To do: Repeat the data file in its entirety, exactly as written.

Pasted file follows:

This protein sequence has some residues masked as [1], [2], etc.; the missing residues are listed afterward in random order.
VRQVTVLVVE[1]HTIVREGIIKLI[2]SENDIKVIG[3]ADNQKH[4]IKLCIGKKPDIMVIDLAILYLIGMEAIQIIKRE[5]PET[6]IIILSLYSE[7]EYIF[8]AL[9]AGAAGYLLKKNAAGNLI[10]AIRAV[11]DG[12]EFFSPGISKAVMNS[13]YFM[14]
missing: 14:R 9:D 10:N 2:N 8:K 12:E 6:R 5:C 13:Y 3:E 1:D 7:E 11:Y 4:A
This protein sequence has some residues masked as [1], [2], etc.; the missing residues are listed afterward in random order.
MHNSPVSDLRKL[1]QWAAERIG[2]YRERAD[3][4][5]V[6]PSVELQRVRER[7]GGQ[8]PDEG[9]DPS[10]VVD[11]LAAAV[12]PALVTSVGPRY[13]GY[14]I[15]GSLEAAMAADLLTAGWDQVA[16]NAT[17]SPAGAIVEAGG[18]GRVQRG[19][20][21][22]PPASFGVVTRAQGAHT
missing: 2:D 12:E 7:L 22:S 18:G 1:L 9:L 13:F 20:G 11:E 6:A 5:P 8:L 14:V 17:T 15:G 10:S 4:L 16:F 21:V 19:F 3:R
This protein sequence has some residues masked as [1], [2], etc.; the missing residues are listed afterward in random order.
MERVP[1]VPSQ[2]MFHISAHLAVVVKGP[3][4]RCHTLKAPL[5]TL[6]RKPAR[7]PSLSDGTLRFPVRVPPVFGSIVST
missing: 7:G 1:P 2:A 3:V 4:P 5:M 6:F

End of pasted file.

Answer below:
This protein sequence has some residues masked as [1], [2], etc.; the missing residues are listed afterward in random order.
VRQVTVLVVE[1]HTIVREGIIKLI[2]SENDIKVIG[3]ADNQKH[4]IKLCIGKKPDIMVIDLAILYLIGMEAIQIIKRE[5]PET[6]IIILSLYSE[7]EYIF[8]AL[9]AGAAGYLLKKNAAGNLI[10]AIRAV[11]DG[12]EFFSPGISKAVMNS[13]YFM[14]
missing: 14:R 9:D 10:N 2:N 8:K 12:E 6:R 5:C 13:Y 3:E 1:D 7:E 11:Y 4:A
This protein sequence has some residues masked as [1], [2], etc.; the missing residues are listed afterward in random order.
MHNSPVSDLRKL[1]QWAAERIG[2]YRERAD[3][4][5]V[6]PSVELQRVRER[7]GGQ[8]PDEG[9]DPS[10]VVD[11]LAAAV[12]PALVTSVGPRY[13]GY[14]I[15]GSLEAAMAADLLTAGWDQVA[16]NAT[17]SPAGAIVEAGG[18]GRVQRG[19][20][21][22]PPASFGVVTRAQGAHT
missing: 2:D 12:E 7:L 22:S 18:G 1:L 9:L 13:F 20:G 11:E 6:A 5:P 8:L 14:V 17:T 15:G 10:S 4:L 16:F 21:V 19:F 3:R
This protein sequence has some residues masked as [1], [2], etc.; the missing residues are listed afterward in random order.
MERVP[1]VPSQ[2]MFHISAHLAVVVKGP[3][4]RCHTLKAPL[5]TL[6]RKPAR[7]PSLSDGTLRFPVRVPPVFGSIVST
missing: 7:G 1:P 2:A 3:V 4:P 5:M 6:F